Electrostatic Potential Minimum: Equilibrium for Positive or Negative Charges?

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In summary, the question is asking if a point with a minimum electrostatic potential acts as an equilibrium point for a positive or negative charge. The analogy used is a hemispherical bowl with a marble, where the charge behaves similarly depending on the sign of the charge. For a positive charge, the minimum acts as a concave bowl, while for a negative charge, it acts as a convex bowl.
  • #1
phantom113
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Homework Statement



Suppose that the electrostatic potential has a minimum at some point. Is this an equilibrium point for a positive charge? For a negative charge?

I simply don't understand what the question is asking - what is an equilibrium point? A restatement would be terrific.

Thanks.
 
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  • #2
If the field lines are ⊥ to the equipotential surfaces, and if you have a minimum at some point in the field, won't there be field lines pointing from more positive potentials toward the minimum? Which kind of charges travel along field lines from higher to lower E field equipotential surfaces?
 
  • #3
phantom113 said:

Homework Statement



Suppose that the electrostatic potential has a minimum at some point. Is this an equilibrium point for a positive charge? For a negative charge?

I simply don't understand what the question is asking - what is an equilibrium point? A restatement would be terrific.

Thanks.

Let's use an analogy. suppose you had a hemispherical bowl and a marble. With the concave side of the bowl up if you placed the marble in the bottom and then pushed it to the side a little it would roll back. On the other hand if the bowl had the convex side up and you placed the marble on the top and then nudged it a bit it would roll off.

Well your electrostatics problem is like that. for charge of one sign the minimum of the electrostatic potential acts like the bowl is concave up and if you nudge the charge a little, it "sinks to the bottom". For charge of the other sign the minimum of the electrostatic potential acts like the bowl is upside down. If you nudge the charge a bit it will move off.

Does that help?
 
  • #4
Yes very much. Thanks.
 

Related to Electrostatic Potential Minimum: Equilibrium for Positive or Negative Charges?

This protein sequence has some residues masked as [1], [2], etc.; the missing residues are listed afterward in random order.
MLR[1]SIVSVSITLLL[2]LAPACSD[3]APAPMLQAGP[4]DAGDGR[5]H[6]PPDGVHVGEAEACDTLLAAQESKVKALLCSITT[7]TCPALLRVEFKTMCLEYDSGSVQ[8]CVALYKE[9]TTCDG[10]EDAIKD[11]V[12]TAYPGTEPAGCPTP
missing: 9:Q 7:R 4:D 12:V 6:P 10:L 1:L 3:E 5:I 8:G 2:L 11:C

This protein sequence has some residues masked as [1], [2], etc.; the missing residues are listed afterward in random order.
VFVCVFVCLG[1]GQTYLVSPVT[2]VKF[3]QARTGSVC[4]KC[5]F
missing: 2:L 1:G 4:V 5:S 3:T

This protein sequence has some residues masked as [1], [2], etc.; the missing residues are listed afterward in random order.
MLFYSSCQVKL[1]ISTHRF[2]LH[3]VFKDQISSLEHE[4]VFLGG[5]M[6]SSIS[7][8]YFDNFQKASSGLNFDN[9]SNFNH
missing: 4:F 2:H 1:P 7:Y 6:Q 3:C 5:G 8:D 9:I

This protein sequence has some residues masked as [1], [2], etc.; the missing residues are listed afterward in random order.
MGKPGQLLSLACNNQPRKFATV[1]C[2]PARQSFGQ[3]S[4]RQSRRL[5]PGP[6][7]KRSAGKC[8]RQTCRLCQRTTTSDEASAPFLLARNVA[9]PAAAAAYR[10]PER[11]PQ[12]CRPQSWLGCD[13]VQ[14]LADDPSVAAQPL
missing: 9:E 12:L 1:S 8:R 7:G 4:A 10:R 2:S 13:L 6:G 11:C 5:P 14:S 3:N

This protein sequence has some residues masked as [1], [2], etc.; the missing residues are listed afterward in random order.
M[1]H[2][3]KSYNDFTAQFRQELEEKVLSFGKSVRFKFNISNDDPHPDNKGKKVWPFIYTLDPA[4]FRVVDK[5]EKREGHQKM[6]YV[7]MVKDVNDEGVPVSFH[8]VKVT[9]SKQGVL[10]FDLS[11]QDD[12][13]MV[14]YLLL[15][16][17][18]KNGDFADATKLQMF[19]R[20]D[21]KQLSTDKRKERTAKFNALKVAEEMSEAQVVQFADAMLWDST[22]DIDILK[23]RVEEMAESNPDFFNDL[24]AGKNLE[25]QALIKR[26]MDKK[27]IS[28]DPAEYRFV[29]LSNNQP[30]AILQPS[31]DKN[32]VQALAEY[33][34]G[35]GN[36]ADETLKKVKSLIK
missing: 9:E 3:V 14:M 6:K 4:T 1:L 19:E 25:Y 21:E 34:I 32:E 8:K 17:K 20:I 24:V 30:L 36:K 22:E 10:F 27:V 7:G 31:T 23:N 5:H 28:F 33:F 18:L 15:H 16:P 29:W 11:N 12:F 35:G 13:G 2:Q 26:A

1. What is a restatement of problem?

A restatement of problem is a summary or rephrasing of the main issue or challenge that a researcher or scientist is trying to address in their study or experiment. It is often used to clarify the purpose and objectives of the research and to provide a clear focus for the study.

2. Why is it important to have a restatement of problem in a scientific study?

A restatement of problem helps to define the scope and boundaries of the study, making it easier for the researcher to stay focused and avoid getting sidetracked. It also helps to provide a clear direction for the study and ensures that the research is relevant and meaningful.

3. How do you write a restatement of problem?

To write a restatement of problem, start by identifying the main issue or challenge that your research is addressing. Then, rephrase it in a clear and concise manner, using specific and measurable language. It should be written in a way that clearly outlines the problem and its significance.

4. Can a restatement of problem change throughout the course of a study?

Yes, a restatement of problem can change as the research progresses and new information is discovered. As the researcher gains a deeper understanding of the problem, they may need to revise or refine their restatement of problem to accurately reflect the current focus of the study.

5. How does a restatement of problem differ from a research question?

A restatement of problem is a broader and more general statement of the main issue or challenge that a researcher is trying to address. It provides the overall context for the research. In contrast, a research question is a specific and focused inquiry that the researcher wants to answer through their study.

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